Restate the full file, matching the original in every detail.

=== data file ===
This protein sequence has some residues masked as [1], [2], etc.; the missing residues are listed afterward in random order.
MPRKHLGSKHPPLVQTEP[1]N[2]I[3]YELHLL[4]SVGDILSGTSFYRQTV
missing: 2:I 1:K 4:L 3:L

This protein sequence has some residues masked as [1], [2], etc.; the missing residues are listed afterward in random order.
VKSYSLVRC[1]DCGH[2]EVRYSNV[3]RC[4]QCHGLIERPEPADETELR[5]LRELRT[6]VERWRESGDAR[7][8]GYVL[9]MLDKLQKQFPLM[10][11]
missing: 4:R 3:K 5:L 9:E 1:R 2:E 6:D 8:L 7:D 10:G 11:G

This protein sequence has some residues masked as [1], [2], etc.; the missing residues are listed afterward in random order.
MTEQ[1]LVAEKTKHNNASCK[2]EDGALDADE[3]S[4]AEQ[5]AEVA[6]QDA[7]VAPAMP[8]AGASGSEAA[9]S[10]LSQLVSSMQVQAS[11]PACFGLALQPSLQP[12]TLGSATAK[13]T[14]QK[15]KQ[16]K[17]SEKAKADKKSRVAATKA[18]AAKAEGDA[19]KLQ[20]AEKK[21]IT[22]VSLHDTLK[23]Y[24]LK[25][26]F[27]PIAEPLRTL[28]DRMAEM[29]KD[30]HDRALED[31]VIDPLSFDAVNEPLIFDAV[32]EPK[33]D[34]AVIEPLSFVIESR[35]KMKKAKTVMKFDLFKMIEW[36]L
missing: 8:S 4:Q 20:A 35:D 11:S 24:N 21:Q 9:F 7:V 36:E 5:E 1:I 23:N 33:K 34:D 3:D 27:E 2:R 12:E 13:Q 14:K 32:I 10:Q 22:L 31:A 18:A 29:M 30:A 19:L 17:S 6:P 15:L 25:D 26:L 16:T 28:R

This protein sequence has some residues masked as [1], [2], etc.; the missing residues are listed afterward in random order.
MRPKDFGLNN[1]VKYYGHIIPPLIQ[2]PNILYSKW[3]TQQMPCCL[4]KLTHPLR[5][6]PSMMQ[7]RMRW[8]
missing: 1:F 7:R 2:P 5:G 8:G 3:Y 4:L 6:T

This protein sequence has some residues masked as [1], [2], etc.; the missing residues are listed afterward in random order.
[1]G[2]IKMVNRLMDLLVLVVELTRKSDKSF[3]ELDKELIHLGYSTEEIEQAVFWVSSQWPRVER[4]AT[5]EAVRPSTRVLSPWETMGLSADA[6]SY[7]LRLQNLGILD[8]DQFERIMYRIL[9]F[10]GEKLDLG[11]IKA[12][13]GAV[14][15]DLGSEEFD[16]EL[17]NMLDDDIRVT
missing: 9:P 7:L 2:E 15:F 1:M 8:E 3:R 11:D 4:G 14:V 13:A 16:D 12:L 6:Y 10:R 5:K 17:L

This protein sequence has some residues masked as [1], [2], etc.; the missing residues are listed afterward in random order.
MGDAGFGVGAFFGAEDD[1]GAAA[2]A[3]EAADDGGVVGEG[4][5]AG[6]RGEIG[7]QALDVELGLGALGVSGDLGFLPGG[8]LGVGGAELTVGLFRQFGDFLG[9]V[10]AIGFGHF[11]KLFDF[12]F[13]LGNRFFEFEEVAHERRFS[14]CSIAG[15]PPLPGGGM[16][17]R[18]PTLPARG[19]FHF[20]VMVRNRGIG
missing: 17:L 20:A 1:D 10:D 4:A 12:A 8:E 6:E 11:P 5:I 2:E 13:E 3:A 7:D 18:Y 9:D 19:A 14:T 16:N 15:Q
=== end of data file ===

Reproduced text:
This protein sequence has some residues masked as [1], [2], etc.; the missing residues are listed afterward in random order.
MPRKHLGSKHPPLVQTEP[1]N[2]I[3]YELHLL[4]SVGDILSGTSFYRQTV
missing: 2:I 1:K 4:L 3:L

This protein sequence has some residues masked as [1], [2], etc.; the missing residues are listed afterward in random order.
VKSYSLVRC[1]DCGH[2]EVRYSNV[3]RC[4]QCHGLIERPEPADETELR[5]LRELRT[6]VERWRESGDAR[7][8]GYVL[9]MLDKLQKQFPLM[10][11]
missing: 4:R 3:K 5:L 9:E 1:R 2:E 6:D 8:L 7:D 10:G 11:G

This protein sequence has some residues masked as [1], [2], etc.; the missing residues are listed afterward in random order.
MTEQ[1]LVAEKTKHNNASCK[2]EDGALDADE[3]S[4]AEQ[5]AEVA[6]QDA[7]VAPAMP[8]AGASGSEAA[9]S[10]LSQLVSSMQVQAS[11]PACFGLALQPSLQP[12]TLGSATAK[13]T[14]QK[15]KQ[16]K[17]SEKAKADKKSRVAATKA[18]AAKAEGDA[19]KLQ[20]AEKK[21]IT[22]VSLHDTLK[23]Y[24]LK[25][26]F[27]PIAEPLRTL[28]DRMAEM[29]KD[30]HDRALED[31]VIDPLSFDAVNEPLIFDAV[32]EPK[33]D[34]AVIEPLSFVIESR[35]KMKKAKTVMKFDLFKMIEW[36]L
missing: 8:S 4:Q 20:A 35:D 11:S 24:N 21:Q 9:F 7:V 36:E 5:E 1:I 23:N 33:K 34:D 3:D 27:E 2:R 12:E 13:Q 14:K 32:I 10:Q 22:L 31:A 18:A 29:M 30:A 19:L 17:S 6:P 15:L 25:D 26:L 16:T 28:R

This protein sequence has some residues masked as [1], [2], etc.; the missing residues are listed afterward in random order.
MRPKDFGLNN[1]VKYYGHIIPPLIQ[2]PNILYSKW[3]TQQMPCCL[4]KLTHPLR[5][6]PSMMQ[7]RMRW[8]
missing: 1:F 7:R 2:P 5:G 8:G 3:Y 4:L 6:T

This protein sequence has some residues masked as [1], [2], etc.; the missing residues are listed afterward in random order.
[1]G[2]IKMVNRLMDLLVLVVELTRKSDKSF[3]ELDKELIHLGYSTEEIEQAVFWVSSQWPRVER[4]AT[5]EAVRPSTRVLSPWETMGLSADA[6]SY[7]LRLQNLGILD[8]DQFERIMYRIL[9]F[10]GEKLDLG[11]IKA[12][13]GAV[14][15]DLGSEEFD[16]EL[17]NMLDDDIRVT
missing: 9:P 7:L 2:E 15:F 1:M 8:E 3:R 11:D 4:G 14:V 13:A 16:D 12:L 6:Y 10:R 5:K 17:L

This protein sequence has some residues masked as [1], [2], etc.; the missing residues are listed afterward in random order.
MGDAGFGVGAFFGAEDD[1]GAAA[2]A[3]EAADDGGVVGEG[4][5]AG[6]RGEIG[7]QALDVELGLGALGVSGDLGFLPGG[8]LGVGGAELTVGLFRQFGDFLG[9]V[10]AIGFGHF[11]KLFDF[12]F[13]LGNRFFEFEEVAHERRFS[14]CSIAG[15]PPLPGGGM[16][17]R[18]PTLPARG[19]FHF[20]VMVRNRGIG
missing: 17:L 20:A 1:D 10:D 4:A 12:A 8:E 6:E 11:P 5:I 2:E 13:E 3:A 7:D 18:Y 9:D 19:A 14:T 16:N 15:Q